Verena’s response struck a nerve, “Queer people have been misrepresented and underrepresented for so long that actual queer people need to correct those narratives.” So for me, it goes beyond seeking safe places because this world won’t give them to us; it’s about creating and carving out those places for ourselves. So, when you exist in a country where you’re told your love is wrong, it’s essential to hold space with art and other forms of creative expression.”

Temmie’s standpoint buttresses Verena’s point and gives insight into the wily semblance of the creative sector, “The creative industry allows queer people to express themselves, but it isn’t necessarily a safe space. It is secure compared to many institutions. Those institutions are so violent that the creative industry only pales in comparison; it is not a safe space. We just find that many things are overlooked by society under the guise of creative expression, which is always stifled because those spaces, although created by us, are designed to function within the framework of cisheterosexuality. We are made the butt of jokes, portrayed as stereotypes, and even when we get that one minute of fame, the conversation always revolves around our queerness when it is just inherently who we are and isn’t necessarily the basis for our expression. A huge part of it? Yes, but we offer so much more. This is what happens when you build from the closet; you’re essentially shut out, invalidated, or made to feel like you should be grateful for getting access that comes at the cost of your truth.”

Jaden’s perception correlates with Temmie’s. “Queer people need their safe spaces, and the creative industry is mostly accepting, and even in the instances when it isn’t, we’re creating our own safe spaces.”

If the creative industry is at least a valuable tool in the queer expression of self, what’s the queerest piece these creatives have made?

For Jaden and Verena, it comprises poems they’ve written about the people they are inclined to romantically. “Every poem I’ve written where I called my lover and women gods will always feel very queer to me,” Verena stated. Jaden is on the same page. As stated earlier, his queerest pieces revolve around his love interests.

Temmie is of a different school of thought. They disagree with the quantification of their art, “I breathe and live my queerness every day,” they said. “It is not a spectrum. When I create, there is no yardstick to measure my queerness. No scale can determine which flavour of queerness beats the other. Everything I make is very queer because I am a queer creative; I am a queer person.”

Temmie’s vantage point prompted me to introduce Rigel Gemini’s opinionated article, “Why are queer people creative?”

The author is of the opinion that generalising queer people as creative is problematic. He believes that not all queer people are creative, and not every creative person is queer. This notion led me to ask my guests, “Is your art a separate entity from your person?”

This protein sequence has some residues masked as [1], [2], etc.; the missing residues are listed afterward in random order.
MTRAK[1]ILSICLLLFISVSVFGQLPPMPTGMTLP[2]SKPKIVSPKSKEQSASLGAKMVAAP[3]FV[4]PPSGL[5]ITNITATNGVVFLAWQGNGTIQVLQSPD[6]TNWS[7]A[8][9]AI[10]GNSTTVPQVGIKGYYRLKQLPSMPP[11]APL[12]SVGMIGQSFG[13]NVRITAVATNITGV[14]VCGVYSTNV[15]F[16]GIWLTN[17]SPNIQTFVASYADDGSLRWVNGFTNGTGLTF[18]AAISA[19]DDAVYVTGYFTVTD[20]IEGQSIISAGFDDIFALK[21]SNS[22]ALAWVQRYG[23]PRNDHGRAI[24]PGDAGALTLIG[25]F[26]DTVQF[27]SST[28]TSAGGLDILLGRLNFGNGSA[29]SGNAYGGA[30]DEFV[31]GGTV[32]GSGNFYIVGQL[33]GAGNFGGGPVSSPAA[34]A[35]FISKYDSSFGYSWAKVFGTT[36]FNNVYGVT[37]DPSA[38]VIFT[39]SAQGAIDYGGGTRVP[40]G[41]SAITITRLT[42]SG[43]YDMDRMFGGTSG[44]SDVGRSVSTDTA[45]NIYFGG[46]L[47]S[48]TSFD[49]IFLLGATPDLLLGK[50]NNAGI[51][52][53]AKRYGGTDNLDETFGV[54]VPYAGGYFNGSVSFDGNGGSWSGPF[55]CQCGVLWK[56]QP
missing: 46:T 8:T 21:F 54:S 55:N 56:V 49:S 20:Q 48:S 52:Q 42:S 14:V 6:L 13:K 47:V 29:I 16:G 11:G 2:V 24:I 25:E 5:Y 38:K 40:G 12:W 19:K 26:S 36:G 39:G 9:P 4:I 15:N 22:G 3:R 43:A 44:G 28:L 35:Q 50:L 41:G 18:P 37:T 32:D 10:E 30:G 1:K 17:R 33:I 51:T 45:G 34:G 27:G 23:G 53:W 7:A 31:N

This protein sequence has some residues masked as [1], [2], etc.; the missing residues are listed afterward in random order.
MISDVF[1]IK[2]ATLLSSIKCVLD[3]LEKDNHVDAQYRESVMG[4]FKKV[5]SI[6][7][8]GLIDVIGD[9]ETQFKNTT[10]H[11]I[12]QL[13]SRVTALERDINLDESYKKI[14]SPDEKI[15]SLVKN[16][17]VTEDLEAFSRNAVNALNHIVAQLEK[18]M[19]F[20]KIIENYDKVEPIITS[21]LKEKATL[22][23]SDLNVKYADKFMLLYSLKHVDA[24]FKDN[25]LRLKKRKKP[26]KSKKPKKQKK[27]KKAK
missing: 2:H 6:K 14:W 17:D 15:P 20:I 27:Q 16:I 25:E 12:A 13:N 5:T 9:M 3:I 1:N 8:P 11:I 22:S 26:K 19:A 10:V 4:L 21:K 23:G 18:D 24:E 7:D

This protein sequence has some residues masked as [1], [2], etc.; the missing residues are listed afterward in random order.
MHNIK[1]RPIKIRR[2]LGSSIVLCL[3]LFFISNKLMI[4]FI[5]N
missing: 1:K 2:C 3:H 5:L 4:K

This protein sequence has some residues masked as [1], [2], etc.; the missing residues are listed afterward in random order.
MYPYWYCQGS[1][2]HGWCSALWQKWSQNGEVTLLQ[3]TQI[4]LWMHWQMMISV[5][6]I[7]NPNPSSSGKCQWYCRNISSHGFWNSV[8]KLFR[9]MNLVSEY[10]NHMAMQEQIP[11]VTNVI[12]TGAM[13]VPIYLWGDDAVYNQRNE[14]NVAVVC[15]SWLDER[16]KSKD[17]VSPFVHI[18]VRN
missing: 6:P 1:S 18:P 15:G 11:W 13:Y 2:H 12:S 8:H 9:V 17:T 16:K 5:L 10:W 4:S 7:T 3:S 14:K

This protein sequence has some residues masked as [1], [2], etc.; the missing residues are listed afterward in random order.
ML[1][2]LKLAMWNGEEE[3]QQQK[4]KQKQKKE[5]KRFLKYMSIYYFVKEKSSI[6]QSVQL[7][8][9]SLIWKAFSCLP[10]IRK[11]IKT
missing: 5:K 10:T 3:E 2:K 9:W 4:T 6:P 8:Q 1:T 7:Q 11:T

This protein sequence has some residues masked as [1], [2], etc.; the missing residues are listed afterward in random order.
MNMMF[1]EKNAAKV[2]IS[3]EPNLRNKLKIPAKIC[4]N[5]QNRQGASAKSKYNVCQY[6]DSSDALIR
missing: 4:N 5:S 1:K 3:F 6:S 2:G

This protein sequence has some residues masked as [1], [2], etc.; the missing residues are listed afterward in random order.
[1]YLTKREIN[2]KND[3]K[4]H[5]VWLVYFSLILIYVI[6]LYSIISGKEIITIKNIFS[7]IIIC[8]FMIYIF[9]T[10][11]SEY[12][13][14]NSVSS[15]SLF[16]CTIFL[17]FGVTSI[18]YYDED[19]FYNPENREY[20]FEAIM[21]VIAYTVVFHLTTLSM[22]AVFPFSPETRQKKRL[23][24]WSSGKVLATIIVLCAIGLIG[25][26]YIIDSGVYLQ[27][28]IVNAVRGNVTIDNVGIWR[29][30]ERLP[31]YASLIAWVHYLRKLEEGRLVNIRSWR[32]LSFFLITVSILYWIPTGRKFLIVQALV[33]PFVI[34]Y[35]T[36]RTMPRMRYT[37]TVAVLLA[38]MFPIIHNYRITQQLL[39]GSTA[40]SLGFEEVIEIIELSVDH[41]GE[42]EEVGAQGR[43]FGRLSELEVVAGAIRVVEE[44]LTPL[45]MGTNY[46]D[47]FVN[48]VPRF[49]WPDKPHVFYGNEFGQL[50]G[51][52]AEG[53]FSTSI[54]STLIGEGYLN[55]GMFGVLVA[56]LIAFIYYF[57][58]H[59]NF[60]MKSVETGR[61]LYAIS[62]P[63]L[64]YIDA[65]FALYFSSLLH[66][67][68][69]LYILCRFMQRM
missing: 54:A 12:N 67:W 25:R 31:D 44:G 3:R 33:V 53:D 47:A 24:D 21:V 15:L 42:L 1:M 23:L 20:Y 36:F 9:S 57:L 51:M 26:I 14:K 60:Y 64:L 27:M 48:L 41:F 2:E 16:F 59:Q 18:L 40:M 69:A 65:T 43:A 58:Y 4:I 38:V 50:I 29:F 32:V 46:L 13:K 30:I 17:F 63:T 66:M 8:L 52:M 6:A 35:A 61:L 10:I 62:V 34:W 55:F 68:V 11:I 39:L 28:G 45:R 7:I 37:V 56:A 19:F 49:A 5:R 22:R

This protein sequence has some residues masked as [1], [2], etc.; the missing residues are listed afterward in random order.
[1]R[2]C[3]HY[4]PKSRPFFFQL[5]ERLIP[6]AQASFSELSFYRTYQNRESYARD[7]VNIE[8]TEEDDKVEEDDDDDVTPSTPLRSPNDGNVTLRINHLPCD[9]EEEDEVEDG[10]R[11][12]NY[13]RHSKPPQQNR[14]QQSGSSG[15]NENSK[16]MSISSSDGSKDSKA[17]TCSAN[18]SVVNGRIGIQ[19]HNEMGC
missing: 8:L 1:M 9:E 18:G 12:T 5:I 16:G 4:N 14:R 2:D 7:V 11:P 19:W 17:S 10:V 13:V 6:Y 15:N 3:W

The unanimous response, in summary, is no. They all agreed that their art is an inherent part of their quiddity. Thus, both elements are integral.

Verena’s reply is piquing, “Well, I’d like to think that my art reflects who I am. I try as much as possible to create things that people can relate to, but it’s often a representation of myself. In literary academia, there are arguments about whether artists should be separated from their work or be seen as a major part of their art. I believe that whether or not I go with either theory, my work will still be interpreted from the reader’s perspective. So basically, my duty is to be as authentic as possible. While my work can be interpreted and understood outside of my person, I believe I am not a separate entity from it.”

The debate of whether or not artists should be separated from their art has been a bone of contention for a long time, and I believe it is quite challenging to separate the artist from their art because people create from inside their bodies and soul. Is it possible to separate one’s soul from oneself?

Likewise, the topic of whether queerness is a catalyst for creativity revolves around the same concept, and it’s, in fact, a thought-provoking one.

While this article is centred around my curiosity and the vantage points of my guests, I am in accordance with Temmie’s statement where they said, “Queer people are not a monolith, and I cannot speak for everyone.”

I believe this conversation is open, and discussing it through my lens is just one way of viewing it. I am confident that there are several alternatives. Moreover, is the beauty of queerness not in its diversity?